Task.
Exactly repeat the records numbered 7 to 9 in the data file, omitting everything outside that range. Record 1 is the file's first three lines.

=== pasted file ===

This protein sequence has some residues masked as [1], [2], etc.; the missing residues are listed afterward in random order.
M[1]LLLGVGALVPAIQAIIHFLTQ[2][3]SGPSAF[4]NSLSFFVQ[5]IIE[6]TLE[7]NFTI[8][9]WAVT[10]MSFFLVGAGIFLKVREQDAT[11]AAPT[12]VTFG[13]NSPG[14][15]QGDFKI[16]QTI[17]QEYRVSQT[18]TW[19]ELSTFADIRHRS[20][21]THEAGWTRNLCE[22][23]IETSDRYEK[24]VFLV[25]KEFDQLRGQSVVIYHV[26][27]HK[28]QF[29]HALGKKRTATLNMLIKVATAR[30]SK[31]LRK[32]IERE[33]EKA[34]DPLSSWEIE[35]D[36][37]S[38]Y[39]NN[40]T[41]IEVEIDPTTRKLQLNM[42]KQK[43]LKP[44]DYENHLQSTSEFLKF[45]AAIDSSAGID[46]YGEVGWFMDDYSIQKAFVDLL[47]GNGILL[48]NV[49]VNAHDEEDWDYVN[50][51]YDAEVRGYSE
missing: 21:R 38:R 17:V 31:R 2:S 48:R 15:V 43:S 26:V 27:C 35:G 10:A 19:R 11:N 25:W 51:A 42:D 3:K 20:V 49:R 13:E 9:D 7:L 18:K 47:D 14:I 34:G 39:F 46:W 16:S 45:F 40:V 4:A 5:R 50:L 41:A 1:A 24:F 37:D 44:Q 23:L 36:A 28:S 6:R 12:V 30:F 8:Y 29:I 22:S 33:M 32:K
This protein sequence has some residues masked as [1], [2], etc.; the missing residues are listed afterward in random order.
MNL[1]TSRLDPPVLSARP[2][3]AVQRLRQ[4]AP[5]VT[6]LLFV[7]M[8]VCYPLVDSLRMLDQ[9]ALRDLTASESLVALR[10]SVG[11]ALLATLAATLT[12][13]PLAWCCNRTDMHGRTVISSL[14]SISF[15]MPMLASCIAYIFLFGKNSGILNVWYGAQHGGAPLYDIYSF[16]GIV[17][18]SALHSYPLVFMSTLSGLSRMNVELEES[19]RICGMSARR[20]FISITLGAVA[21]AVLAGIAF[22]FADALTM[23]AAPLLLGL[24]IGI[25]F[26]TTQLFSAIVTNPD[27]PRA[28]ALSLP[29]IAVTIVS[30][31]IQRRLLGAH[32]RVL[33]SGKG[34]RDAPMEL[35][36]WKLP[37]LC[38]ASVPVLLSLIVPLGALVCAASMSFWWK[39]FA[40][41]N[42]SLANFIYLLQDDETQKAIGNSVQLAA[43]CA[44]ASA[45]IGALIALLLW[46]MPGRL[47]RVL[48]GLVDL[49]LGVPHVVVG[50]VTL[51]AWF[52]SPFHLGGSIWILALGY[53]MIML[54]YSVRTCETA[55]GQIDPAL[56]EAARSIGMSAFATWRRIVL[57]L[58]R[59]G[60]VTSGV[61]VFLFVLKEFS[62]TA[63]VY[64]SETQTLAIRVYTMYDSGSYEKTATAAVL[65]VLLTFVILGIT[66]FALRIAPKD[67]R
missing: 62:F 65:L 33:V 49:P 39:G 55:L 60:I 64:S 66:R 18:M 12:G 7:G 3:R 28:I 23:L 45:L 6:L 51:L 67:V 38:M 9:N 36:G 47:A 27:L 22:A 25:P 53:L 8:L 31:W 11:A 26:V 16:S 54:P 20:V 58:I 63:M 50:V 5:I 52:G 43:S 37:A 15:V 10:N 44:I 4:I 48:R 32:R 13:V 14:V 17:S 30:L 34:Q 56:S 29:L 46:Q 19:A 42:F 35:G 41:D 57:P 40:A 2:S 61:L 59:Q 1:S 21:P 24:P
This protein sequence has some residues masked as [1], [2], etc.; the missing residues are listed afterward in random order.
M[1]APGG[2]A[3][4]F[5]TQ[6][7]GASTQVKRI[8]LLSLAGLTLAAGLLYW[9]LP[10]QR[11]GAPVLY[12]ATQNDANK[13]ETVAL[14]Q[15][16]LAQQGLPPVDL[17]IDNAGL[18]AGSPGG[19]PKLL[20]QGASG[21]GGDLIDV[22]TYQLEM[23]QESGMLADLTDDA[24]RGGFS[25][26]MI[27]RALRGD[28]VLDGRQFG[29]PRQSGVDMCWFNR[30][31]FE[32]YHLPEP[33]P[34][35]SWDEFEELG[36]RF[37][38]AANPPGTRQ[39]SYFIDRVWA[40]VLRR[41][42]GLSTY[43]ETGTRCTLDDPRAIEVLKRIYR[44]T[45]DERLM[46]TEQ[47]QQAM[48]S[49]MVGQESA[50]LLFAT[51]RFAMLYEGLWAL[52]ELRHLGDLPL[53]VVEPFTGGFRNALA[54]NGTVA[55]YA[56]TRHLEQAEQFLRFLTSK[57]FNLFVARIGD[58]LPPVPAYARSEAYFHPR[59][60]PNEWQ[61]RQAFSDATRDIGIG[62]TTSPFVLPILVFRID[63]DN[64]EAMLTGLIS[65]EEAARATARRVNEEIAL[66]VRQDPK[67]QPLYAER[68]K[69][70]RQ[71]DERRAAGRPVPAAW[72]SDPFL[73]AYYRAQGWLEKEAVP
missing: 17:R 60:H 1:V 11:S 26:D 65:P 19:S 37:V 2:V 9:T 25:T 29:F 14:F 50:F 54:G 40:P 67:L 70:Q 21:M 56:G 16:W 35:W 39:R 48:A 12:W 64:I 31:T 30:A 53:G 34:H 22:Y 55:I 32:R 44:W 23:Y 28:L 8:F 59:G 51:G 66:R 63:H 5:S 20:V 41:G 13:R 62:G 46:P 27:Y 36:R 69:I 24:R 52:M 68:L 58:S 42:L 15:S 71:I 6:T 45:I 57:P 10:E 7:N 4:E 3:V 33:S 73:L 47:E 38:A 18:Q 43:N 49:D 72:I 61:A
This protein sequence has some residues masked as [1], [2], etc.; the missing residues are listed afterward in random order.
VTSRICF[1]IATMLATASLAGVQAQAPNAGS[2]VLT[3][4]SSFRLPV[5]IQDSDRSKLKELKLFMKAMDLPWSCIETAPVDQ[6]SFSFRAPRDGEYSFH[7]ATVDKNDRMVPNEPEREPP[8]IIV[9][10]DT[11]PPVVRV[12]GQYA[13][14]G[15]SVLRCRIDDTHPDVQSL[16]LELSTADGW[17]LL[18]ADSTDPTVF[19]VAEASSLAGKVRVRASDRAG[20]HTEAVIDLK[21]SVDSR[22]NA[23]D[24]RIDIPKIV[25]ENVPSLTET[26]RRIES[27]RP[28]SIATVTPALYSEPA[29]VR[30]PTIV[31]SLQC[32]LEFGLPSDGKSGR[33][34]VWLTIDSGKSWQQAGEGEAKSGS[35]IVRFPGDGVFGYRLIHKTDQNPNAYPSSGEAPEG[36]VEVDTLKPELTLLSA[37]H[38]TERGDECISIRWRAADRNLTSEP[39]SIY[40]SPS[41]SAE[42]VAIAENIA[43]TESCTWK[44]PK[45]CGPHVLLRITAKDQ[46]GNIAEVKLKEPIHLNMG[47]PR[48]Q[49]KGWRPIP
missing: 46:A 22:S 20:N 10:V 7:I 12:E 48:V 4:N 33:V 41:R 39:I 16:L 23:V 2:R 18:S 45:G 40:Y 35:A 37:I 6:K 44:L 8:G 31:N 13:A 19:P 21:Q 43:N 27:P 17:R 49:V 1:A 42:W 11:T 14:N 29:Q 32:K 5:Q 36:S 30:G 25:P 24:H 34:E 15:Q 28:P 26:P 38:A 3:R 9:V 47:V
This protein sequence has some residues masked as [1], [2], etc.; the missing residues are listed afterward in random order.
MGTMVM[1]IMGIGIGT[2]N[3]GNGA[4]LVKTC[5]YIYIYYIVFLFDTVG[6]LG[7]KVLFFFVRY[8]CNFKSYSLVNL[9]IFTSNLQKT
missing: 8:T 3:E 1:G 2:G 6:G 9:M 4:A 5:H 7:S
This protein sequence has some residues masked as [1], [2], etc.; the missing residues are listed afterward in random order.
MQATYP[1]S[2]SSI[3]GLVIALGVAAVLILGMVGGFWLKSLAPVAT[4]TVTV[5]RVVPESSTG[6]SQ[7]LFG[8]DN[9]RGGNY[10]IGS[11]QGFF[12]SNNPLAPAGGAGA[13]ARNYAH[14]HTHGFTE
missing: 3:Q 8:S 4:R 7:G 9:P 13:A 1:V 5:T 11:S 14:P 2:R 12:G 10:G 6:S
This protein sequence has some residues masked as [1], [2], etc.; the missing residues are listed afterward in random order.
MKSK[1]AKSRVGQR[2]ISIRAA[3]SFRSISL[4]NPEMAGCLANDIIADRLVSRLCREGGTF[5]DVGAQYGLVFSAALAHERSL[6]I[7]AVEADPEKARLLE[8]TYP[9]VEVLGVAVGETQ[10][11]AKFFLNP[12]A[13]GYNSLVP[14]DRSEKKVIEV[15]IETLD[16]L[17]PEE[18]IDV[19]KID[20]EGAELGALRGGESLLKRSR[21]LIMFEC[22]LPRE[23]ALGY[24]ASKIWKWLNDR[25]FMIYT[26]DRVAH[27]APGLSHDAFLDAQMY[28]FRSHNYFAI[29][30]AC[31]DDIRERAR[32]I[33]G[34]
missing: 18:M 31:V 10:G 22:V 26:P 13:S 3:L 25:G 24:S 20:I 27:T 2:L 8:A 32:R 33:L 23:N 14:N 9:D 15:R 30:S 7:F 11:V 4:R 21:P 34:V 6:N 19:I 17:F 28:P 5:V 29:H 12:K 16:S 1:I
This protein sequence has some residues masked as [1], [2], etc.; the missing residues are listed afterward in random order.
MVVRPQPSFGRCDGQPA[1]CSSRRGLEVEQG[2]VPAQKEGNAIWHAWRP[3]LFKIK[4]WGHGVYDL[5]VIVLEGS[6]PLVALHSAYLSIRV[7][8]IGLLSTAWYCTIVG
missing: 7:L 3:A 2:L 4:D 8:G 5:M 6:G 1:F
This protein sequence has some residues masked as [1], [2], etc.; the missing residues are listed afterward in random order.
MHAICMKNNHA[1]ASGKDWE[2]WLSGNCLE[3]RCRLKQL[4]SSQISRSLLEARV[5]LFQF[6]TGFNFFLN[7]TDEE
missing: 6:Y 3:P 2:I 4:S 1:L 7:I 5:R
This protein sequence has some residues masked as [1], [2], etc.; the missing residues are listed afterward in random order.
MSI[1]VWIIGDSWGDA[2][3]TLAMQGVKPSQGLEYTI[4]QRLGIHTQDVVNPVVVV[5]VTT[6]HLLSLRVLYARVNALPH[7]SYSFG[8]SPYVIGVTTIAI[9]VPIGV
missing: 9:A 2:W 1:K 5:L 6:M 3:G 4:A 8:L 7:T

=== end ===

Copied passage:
This protein sequence has some residues masked as [1], [2], etc.; the missing residues are listed afterward in random order.
MKSK[1]AKSRVGQR[2]ISIRAA[3]SFRSISL[4]NPEMAGCLANDIIADRLVSRLCREGGTF[5]DVGAQYGLVFSAALAHERSL[6]I[7]AVEADPEKARLLE[8]TYP[9]VEVLGVAVGETQ[10][11]AKFFLNP[12]A[13]GYNSLVP[14]DRSEKKVIEV[15]IETLD[16]L[17]PEE[18]IDV[19]KID[20]EGAELGALRGGESLLKRSR[21]LIMFEC[22]LPRE[23]ALGY[24]ASKIWKWLNDR[25]FMIYT[26]DRVAH[27]APGLSHDAFLDAQMY[28]FRSHNYFAI[29][30]AC[31]DDIRERAR[32]I[33]G[34]
missing: 18:M 31:V 10:G 22:V 26:P 13:S 3:L 25:G 24:S 20:I 27:T 2:L 8:A 32:R 33:L 23:N 14:N 9:D 15:R 30:S 7:F 11:V 4:R 21:P 34:V 6:N 19:I 17:F 28:P 5:V 29:H 12:K 16:S 1:I
This protein sequence has some residues masked as [1], [2], etc.; the missing residues are listed afterward in random order.
MVVRPQPSFGRCDGQPA[1]CSSRRGLEVEQG[2]VPAQKEGNAIWHAWRP[3]LFKIK[4]WGHGVYDL[5]VIVLEGS[6]PLVALHSAYLSIRV[7][8]IGLLSTAWYCTIVG
missing: 7:L 3:A 2:L 4:D 8:G 5:M 6:G 1:F
This protein sequence has some residues masked as [1], [2], etc.; the missing residues are listed afterward in random order.
MHAICMKNNHA[1]ASGKDWE[2]WLSGNCLE[3]RCRLKQL[4]SSQISRSLLEARV[5]LFQF[6]TGFNFFLN[7]TDEE
missing: 6:Y 3:P 2:I 4:S 1:L 7:I 5:R